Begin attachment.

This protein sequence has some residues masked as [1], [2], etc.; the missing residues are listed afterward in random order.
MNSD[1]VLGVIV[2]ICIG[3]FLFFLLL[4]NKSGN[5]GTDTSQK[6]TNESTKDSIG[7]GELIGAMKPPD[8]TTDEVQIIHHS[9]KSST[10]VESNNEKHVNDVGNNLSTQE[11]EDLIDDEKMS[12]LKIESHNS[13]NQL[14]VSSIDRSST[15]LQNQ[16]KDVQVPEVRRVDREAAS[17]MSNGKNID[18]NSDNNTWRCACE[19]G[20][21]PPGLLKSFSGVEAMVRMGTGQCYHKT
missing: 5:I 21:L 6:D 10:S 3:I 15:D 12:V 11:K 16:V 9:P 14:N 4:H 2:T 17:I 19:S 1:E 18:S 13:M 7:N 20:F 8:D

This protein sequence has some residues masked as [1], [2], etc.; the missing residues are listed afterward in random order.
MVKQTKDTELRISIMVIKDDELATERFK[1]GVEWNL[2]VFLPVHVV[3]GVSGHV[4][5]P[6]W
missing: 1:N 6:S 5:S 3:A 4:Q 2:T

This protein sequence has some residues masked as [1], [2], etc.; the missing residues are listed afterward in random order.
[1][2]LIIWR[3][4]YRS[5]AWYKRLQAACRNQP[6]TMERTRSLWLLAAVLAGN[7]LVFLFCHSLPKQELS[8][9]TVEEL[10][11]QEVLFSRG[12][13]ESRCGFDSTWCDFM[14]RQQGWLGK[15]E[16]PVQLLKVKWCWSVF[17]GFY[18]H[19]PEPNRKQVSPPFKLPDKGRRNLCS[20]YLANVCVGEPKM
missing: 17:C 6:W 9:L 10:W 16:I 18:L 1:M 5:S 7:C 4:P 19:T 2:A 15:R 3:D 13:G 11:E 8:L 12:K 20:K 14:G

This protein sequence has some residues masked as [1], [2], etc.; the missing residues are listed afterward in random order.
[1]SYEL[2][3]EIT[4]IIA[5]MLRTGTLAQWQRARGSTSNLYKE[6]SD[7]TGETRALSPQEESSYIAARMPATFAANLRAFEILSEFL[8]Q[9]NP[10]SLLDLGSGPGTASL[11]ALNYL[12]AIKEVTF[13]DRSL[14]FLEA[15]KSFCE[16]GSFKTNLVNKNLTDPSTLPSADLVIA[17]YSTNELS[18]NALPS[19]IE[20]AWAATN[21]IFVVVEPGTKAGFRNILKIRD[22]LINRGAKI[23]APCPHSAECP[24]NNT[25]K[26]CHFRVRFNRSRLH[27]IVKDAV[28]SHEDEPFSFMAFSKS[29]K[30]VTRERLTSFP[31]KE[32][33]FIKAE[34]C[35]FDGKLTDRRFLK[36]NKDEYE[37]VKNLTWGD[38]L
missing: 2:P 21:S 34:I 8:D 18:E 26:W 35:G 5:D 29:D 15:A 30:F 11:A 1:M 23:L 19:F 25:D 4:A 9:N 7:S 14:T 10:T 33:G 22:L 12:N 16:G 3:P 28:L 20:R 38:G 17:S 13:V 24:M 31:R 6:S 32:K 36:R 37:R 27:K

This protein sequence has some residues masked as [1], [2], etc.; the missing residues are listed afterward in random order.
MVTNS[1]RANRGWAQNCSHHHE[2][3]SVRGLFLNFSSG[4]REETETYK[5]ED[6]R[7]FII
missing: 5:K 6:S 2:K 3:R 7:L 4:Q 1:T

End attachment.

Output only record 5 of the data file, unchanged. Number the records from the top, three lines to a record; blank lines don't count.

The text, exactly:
This protein sequence has some residues masked as [1], [2], etc.; the missing residues are listed afterward in random order.
MVTNS[1]RANRGWAQNCSHHHE[2][3]SVRGLFLNFSSG[4]REETETYK[5]ED[6]R[7]FII
missing: 5:K 6:S 2:K 3:R 7:L 4:Q 1:T